Doping in sport (2)

My previous essay dealt with the drugs banned by the anti-doping agencies but it is equally interesting what is not on the black list.

Modern athletes have at their disposal a raft of legal performance enhancing techniques unheard of 30-40 years ago. Let us start with nutrition. Food supplements containing vitamins and minerals make sure the athletes’ bodies do not suffer from nutritional deficiencies during training or competition. The food they eat is also carefully prepared with the right balance of protein, carbs and fats. The optimal nutrition is tailored for a particular event and the phase of preparations. For example, endurance training for long-distance runners requires lots of complex carbohydrates while wrestlers trying to make the weight limits before competitions would stay low carb. The nutritional side of high-performance training is based on a comprehensive physiological research into the way human body functions and what it needs to best cope with the stress of training and competition.

Then we have the sophisticated biomechanical analysis of the athletes motorics. It involves taking high-speed video footage of the athletes bodies during simulated training sessions and replaying it in slow motion to look for any inefficiencies. Biomechanical analysis is ridiculously detailed and, in case of swimmers, may include dissecting how the fingers are cupped together to scoop more water during stroke or where the toes are pointed. Bowling action in cricket, golf swing, javelin thrower’s thrust etc are all analysed and perfected in this way. These improvements will not make a sprinter out of a chubby nerd but will certainly help a good sprinter become even better.

The division of the performance enhancing measures into legal and illegal is somewhat artificial. For example diuretics (chemicals inducing  urine production) are one way weight-lifters or judo fighters can try to become lighter before weigh-in. Used in this context diuretics actually degrade athletic performance (by causing dehydration) but are still illegal. The reason is that the same diuretics can also be used to help excrete from the body traces of illegal drugs, so there is a blanket ban on all diuretics. But things get even more weird when it comes to blood. Blood of humans living at high altitudes contains more red cells, to compensate for the lower oxygen levels in the air. So, for example, runners training at high altitudes will develop a higher red cell count which is a form of performance enhancement. Surprisingly, altitude training is legal but taking and freezing one’s own blood after altitude training with a view of transfusing it before an athletic event is not. Even more interestingly, there are currently no methods to detect auto-transfusion (after all, it is the athlete’s own blood that is transfused) but still the practice is illegal!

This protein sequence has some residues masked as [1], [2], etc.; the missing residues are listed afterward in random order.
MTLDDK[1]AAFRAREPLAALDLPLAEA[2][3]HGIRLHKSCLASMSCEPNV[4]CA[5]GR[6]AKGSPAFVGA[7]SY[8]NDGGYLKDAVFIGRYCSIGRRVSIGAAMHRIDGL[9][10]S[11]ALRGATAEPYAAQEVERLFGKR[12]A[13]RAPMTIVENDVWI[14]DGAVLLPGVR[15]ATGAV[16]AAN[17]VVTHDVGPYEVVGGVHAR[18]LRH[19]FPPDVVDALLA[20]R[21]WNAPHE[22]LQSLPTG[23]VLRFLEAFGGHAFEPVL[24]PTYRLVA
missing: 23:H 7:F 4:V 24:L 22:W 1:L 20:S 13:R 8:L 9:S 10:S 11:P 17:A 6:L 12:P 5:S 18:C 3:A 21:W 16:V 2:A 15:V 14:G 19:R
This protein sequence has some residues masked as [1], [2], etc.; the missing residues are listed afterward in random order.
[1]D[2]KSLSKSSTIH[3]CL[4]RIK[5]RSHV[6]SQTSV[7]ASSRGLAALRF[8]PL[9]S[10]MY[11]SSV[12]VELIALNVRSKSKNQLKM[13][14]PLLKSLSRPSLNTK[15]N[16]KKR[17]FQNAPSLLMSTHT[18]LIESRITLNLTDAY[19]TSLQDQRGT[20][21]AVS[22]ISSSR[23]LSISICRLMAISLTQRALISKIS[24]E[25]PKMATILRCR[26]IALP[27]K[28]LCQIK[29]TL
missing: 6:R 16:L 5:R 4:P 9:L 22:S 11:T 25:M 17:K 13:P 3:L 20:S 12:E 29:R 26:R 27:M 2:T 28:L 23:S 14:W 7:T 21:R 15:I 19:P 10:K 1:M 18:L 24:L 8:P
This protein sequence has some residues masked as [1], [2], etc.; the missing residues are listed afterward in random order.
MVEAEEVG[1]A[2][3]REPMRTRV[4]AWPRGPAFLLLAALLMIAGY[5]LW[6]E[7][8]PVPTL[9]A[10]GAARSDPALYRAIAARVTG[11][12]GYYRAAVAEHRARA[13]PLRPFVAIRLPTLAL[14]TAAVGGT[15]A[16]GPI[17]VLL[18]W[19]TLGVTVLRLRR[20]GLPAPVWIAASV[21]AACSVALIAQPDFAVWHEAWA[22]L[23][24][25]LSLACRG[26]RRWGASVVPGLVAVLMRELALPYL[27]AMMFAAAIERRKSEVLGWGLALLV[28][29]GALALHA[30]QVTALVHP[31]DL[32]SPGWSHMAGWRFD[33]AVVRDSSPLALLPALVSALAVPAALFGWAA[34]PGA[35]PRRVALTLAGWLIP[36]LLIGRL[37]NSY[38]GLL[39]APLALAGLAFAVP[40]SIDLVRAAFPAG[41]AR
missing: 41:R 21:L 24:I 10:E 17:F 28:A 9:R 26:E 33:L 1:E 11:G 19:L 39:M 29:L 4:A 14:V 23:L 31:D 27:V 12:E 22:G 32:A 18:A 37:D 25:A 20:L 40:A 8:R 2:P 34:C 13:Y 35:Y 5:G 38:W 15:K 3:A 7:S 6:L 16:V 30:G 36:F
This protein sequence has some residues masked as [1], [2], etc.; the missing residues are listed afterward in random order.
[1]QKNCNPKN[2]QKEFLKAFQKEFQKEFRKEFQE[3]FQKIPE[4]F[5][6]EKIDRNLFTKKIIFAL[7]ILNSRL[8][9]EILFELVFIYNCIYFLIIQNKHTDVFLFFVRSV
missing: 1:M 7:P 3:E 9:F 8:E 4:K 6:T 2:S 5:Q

Faced with such an astounding variety of performance enhancing techniques we have two choices. We can either try to regulate and police the ever-changing scene of performance enhancement or let the athletes do whatever they feel comfortable with and watch the results from the comfort of our TV lounges. I believe that the regulation & policing approach comes from an angle of implied purity of sport. Sport is viewed as a field of human endeavour which is supposed to be based on ancient ideals of fair play and respect for the opponent. Another angle of this utopian concept used to be amateurism but it died a natural death in 1980s. I believe (and hope) that sooner or later the romantic notion of a drug-free sport will also go the way of the dodo.

But you may say that doping is not good for athlete’s health. On this score I believe that athletes view their body as a tool of the trade and should know how to use it wisely. Most will choose a moderate level of enhancement which they will be able to maintain for years. Some will go for a few big hits before major competitions and then fade. A few stupid ones may overdose, eliminating themselves from the genetic pool of the mankind (and doing us all a favour in the process). This is no different to say rally drivers. Car racing is dangerous but most drivers have long careers and then retire to their houses on French Riviera. A few are too cavalier and will end their lives on a tight corner. We remember them as tragic figures and keep watching the true professionals like Marcus Groenholm or Sebastien Loen.



2 Responses to “Doping in sport (2)”

  1. Nick Says:

    So, you stand for legalize =) That is why I do not like the Big Sport. It is either rat races or just a show nowadays. Only amateur competitions still hold the real Sport spirit.

  2. da-boss Says:

    Yeah – legalise it!
    [Rasta beat in the background]

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